love/hate relationship with them. I'm not fully at peace with either one.
Although I'm absolutely committed to the theological truth of the Orthodox
church, I'm equally persuaded that we have not made that truth meaningful or
accessible to our own parishioners or to those who peer inside our windows. And
because of my Orthodoxy, I'm also committed to the evangelical faith.

The Rebirth of Orthodoxy

Scholars define the Great Tradition as
the theological consensus of the first 500 to 1,000 years of Christian history
(there is some disagreement on exact dates). This consensus encompasses the
church's universally agreed upon creeds, councils, fathers, worship, and
spirituality. Some key teachings and figures include the Nicene Creed, the
Chalcedonian Definition, the works of Athanasius, the Cappadocian Fathers (Basil
the Great, Gregory of Nazianzus, and Gregory of Nyssa), the spiritual writings
of monks like Anthony of Egypt, and certain biblical commentaries and pastoral
works."


To read the rest please visit http://www.christianitytoday.com/ct/2006/december/30.40.html






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Desidério interviews Richard Swinburne

I recently found out about Richard Swinburne through David's youtube channel. It turns out that there are alot of Orthodox out there that I know nothing about.




More about Richard Swinburne from Orthowicki: http://quotes.orthodoxwiki.org/Richard_Swinburne








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J P Moreland Skepticism & Apologetics











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Thursday, January 14, 2010

"A couple of reading suggestions" by David










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How to help Haiti



You can do so through alot of different nonprofit orgs:
International Orthodox Christian charities

American Red Cross

Catholic Relief Services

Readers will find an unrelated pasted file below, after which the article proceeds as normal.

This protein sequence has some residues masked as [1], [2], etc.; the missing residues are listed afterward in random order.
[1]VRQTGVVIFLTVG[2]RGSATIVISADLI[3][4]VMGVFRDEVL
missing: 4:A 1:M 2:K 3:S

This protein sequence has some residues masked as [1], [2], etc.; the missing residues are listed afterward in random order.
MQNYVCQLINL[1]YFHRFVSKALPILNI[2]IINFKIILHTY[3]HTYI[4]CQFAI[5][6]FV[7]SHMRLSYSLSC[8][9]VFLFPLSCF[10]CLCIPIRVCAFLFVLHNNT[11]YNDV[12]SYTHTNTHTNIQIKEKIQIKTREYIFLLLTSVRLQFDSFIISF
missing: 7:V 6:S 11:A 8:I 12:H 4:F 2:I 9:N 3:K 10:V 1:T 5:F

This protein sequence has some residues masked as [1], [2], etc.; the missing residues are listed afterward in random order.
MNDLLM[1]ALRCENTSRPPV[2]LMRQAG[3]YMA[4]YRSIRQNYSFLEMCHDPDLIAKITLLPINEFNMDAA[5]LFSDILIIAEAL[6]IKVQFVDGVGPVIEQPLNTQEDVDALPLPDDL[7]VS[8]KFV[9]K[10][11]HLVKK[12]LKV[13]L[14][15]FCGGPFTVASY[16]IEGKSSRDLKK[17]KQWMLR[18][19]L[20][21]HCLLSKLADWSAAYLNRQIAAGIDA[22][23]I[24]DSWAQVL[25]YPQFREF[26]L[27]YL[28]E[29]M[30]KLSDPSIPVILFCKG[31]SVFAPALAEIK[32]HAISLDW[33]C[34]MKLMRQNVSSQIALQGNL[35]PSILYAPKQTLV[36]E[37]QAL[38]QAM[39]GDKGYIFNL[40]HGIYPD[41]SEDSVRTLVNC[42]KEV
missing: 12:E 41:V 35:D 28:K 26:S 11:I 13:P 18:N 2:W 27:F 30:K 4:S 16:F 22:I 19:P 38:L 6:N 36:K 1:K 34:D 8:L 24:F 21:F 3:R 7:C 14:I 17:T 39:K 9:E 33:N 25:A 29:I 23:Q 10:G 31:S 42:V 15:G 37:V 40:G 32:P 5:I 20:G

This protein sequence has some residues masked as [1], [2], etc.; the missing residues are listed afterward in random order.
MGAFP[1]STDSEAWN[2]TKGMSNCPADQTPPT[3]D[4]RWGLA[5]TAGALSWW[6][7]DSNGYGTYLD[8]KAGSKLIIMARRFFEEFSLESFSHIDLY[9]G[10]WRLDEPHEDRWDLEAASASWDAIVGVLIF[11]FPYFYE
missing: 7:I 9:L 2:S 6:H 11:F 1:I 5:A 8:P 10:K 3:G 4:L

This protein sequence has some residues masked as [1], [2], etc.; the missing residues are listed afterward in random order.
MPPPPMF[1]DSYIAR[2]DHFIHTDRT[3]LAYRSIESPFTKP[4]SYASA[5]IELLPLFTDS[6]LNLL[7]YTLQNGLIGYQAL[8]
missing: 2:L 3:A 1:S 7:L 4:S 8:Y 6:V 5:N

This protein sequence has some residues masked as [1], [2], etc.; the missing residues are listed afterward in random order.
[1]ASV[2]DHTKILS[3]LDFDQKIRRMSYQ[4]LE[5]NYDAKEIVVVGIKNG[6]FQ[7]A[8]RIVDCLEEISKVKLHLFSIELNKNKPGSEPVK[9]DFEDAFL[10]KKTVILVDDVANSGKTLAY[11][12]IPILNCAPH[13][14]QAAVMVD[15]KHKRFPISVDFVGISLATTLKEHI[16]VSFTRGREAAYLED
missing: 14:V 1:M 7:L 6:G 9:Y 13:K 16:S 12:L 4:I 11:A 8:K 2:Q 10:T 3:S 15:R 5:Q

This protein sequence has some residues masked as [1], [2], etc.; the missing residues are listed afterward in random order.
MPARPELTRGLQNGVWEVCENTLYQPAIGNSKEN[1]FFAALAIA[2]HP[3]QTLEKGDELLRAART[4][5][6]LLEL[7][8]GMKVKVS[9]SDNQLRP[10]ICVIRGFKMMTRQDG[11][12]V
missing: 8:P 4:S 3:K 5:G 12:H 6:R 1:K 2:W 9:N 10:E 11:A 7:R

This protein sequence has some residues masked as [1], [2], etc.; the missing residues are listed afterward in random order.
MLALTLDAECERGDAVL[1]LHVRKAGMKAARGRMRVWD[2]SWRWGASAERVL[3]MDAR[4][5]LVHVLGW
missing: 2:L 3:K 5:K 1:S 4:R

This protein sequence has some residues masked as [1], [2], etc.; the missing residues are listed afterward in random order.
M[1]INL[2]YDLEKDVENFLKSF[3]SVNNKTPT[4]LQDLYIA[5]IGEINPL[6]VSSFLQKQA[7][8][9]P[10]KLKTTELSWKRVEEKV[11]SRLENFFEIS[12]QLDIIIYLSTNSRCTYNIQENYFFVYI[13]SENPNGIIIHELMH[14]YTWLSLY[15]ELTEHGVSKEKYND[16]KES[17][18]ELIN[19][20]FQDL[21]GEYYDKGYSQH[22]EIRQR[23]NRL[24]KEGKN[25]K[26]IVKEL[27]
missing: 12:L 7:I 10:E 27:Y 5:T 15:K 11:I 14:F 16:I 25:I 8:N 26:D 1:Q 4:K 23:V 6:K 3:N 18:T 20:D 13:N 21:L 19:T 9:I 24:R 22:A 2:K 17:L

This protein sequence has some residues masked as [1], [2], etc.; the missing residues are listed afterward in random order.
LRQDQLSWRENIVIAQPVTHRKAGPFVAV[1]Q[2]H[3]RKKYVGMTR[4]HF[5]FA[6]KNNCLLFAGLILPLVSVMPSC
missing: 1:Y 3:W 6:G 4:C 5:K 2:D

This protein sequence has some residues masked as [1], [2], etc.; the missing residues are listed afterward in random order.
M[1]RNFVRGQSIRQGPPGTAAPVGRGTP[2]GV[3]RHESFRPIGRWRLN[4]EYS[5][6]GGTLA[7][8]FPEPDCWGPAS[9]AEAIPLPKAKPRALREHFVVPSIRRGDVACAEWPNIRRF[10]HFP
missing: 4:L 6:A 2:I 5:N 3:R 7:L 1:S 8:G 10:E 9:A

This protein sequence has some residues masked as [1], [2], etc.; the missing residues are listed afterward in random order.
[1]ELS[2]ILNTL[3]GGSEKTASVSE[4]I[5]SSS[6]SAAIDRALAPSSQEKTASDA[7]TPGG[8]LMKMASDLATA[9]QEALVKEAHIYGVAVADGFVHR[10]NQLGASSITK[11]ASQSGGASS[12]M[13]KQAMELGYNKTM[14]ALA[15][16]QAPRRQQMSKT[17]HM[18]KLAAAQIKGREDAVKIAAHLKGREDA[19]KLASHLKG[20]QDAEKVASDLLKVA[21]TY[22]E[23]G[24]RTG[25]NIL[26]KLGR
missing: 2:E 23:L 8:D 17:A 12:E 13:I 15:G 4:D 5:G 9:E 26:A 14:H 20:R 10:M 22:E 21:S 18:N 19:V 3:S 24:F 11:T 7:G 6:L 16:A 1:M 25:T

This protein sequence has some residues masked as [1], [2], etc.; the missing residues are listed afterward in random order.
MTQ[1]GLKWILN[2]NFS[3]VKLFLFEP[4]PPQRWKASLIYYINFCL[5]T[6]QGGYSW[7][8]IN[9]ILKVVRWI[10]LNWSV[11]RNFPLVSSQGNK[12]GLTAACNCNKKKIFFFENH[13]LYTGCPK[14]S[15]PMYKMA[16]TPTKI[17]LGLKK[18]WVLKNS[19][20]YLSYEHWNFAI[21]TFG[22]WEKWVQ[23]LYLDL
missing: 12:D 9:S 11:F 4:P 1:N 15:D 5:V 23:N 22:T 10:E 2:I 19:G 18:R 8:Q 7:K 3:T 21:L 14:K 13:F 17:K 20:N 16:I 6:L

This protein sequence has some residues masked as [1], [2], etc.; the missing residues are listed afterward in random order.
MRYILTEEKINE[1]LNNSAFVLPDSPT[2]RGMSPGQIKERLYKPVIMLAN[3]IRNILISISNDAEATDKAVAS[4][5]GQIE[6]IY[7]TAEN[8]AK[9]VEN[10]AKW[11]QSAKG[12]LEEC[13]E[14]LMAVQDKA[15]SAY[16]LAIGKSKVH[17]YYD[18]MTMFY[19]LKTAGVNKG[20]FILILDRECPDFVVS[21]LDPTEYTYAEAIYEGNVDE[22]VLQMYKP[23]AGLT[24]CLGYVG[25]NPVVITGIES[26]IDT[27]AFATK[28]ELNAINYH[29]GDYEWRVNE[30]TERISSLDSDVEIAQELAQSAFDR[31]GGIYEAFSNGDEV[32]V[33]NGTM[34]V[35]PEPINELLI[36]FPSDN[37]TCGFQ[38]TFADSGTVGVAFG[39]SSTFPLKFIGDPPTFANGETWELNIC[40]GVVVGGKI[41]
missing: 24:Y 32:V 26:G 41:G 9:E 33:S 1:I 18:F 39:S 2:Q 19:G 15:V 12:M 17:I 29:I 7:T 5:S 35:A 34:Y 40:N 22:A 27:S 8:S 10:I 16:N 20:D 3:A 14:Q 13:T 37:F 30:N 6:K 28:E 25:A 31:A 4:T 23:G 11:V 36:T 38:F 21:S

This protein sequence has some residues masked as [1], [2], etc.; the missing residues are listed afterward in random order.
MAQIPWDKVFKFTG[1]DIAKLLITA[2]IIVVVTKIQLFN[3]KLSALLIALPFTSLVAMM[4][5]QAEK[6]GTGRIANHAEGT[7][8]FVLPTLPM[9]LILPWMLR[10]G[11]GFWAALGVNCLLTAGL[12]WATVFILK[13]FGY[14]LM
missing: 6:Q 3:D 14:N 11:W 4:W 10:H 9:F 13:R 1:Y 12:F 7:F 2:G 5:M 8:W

The Salvation Army






ICXC NIKA
Wednesday, January 13, 2010

Jesus and the Space Aliens

Albert (A traditional Anglican/Episcopalian) did a good job with this.













ICXC NIKA
Sunday, January 10, 2010

Orthodox Church History by Jeffrey Macdonald



His website:
http://www.orthodoxchurchhistory.com/



I never knew of his existence. Thanks to Dave, I found out about him through his youtube channel.










ICXC NIKA
Friday, January 8, 2010

Kyriopascha

They were talking about this in the comment box at the
Ochlophobist blog. I never knew about Kyriopascha and it's to my shame and ignorance, but this is something rare and important to alot of Orthodox. There is a certain nostalgia, reverence and mystery about it.

The next one on the old calender....because it will never happen on the new...is the year 2075. The last time it happened was 1991, but this is what Orthodoxwiki had to say about it:


Quote:
"Kyriopascha ("The Lord's Pascha") is the rare
concurrence of the Great Feast of the Annunciation (March 25) with Pascha. It is
an especially festive event, including complex rubrics for its liturgical
celebration.

On Kyriopascha, the polyeleos normally appointed for the
Annunciation is omitted, the canon of Annunciation is sung together with the
Paschal canon during Orthros, and the Gospel of the Annunciation is read after
the sixth ode of the canon. On the remaining days of Bright Week the usual
Paschal services for these days are performed in combination with the service
for the Annunciation: the litia and artoklasia at Vespers, and the polyeleos,
megalynarion, and Gospel reading at Orthros.

Because of the difference
between the astronomical vernal equinox and the theoretical vernal equinox
calculated by the Julian Calendar—the latter of which is used by both the Julian
Calendar and the Revised Julian Calendar to calculate Pascha—Kyriopascha never
occurs on the Revised Julian Calendar, while it can occur on the Julian. It can
also occur on the Gregorian Calendar, however, which uses the astronomical
vernal equinox to calculate the date of Pascha.

As such, Kyriopascha can
be celebrated by the Old Calendar churches and those New Calendar churches which
use the Gregorian Calendar (i.e., Finland and Estonia), though it will not occur
in the same year.

The elimination of Kyriopascha from the cycle of the
Revised Julian Calendar is one of the criticisms leveled against those who use
that reckoning.

One of the more notable celebrations of Kyriopascha in
history was in 1821, the day which also marked the uprising of the Greeks
against the Ottoman Turks, leading to Greek independence.

The last
Kyriopascha on the Julian calendar was in 1991, which was the year of the
collapse of the Soviet Union, which resulted in the liberation of the Orthodox
people of Eastern Europe. The next will be in 2075, 2086 and 2159. The last
Kyriopascha on the Gregorian Calendar was in 1951, and the next will be in 2035,
2046 and 2103."